Guest Post: You Can End My Waking Nightmare
By Abby Kidd
For the last year I’ve taught Sunday lessons to a class of eleven, twelve, and thirteen year-old young women in my ward. Each Tuesday they emerge from the sliding doors of minivans and hop down from the heights of their families’ suburbans and gather together searching for connection, belonging, and fun. Their scrunchied ponytails bob with their laughter. On Sundays they sit across from me in metal folding chairs and tell me about their lives—their victories and frustrations, their friends and fears, their hopes and disappointments. Together we look for ways to find God in all of it. Even when they are boisterous or noisy, when their young bodies move unthinkingly, fidgeting with trinkets in their hands, snapping gum between their teeth, they are always kind, always looking for ways to love each other. It is easy to love them, to want to protect them. They don’t know that I am queer, but I’ve tried to make it clear to them that I think queer people are good, worthy, lovable humans exactly as they are.
Recently I had a dream. Girls were piled into the back of another leader’s suburban. I chatted with the other leader as we drove and she explained the activity. The mid-tones of the girls’ chatter floated on the air as they visited contentedly on the back bench, connecting with each other as we drove. We came to a stop close to the entry of a narrow bridge, and my throat tightened. “We’re awfully close to the bridge,” I warned. “Oh yeah, there are bridges all over the place here; there’s really no avoiding them,” she answered, unconcerned. I glanced again at the roadway, at the arches between the waist-high railing. “They’ll jump,” I told her. This wasn’t speculation. In the dream, I knew they would jump, knew that some of them, many of them even, were having suicidal thoughts right now, and that at least one of them would jump if we didn’t take them someplace safer. “No way,” she waved me off. “They’re fine.” Girls piled out of the car and panic overcame me just before I woke.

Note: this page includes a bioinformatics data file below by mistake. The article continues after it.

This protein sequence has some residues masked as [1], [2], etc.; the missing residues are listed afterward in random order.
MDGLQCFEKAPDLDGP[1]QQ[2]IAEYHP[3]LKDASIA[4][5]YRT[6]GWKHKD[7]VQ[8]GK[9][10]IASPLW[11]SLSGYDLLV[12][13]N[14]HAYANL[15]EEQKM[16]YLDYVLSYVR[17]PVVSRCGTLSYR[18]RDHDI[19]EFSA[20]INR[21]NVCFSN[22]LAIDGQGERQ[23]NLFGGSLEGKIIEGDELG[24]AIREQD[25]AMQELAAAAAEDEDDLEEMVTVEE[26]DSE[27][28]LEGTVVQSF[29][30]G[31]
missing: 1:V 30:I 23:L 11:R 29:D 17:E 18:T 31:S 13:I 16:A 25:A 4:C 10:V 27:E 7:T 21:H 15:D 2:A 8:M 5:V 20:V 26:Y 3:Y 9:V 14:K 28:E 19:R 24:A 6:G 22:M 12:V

This dream was a manifestation of something that is happening in real life. These girls dog sit for their neighbors, play in softball and basketball tournaments on the weekends, and reach out to friends they know are sad or lonely or struggling. But they have been taught something that will hurt them—something that could kill them. They’ve been told that if they are queer, they are broken. That if they are queer, their bodies and minds are created in a way that is sinful. “It’s okay to be gay, just as long as you don’t act on it,” they’ve been taught. “We love you as long as you don’t act like yourself” is the message they’ve received. “Your assigned gender is the right one—it’s eternal and unchangeable” transgender young women have heard, all the while praying they’ll wake up a different gender than they’ve been assigned.
These words are how I know they will jump, if not literally, then figuratively. I know, because these words are what broke me, what made me look longingly over the rail and dream of what it would feel like to fly. “But we love our queer members” you tell us. This doctrine isn’t loving. We are taught to know whether something is good by its fruit. The fruit of this teaching is PTSD. The fruit of this teaching is suicidal ideation. The fruit of this teaching is psychological, and far too often, physical death.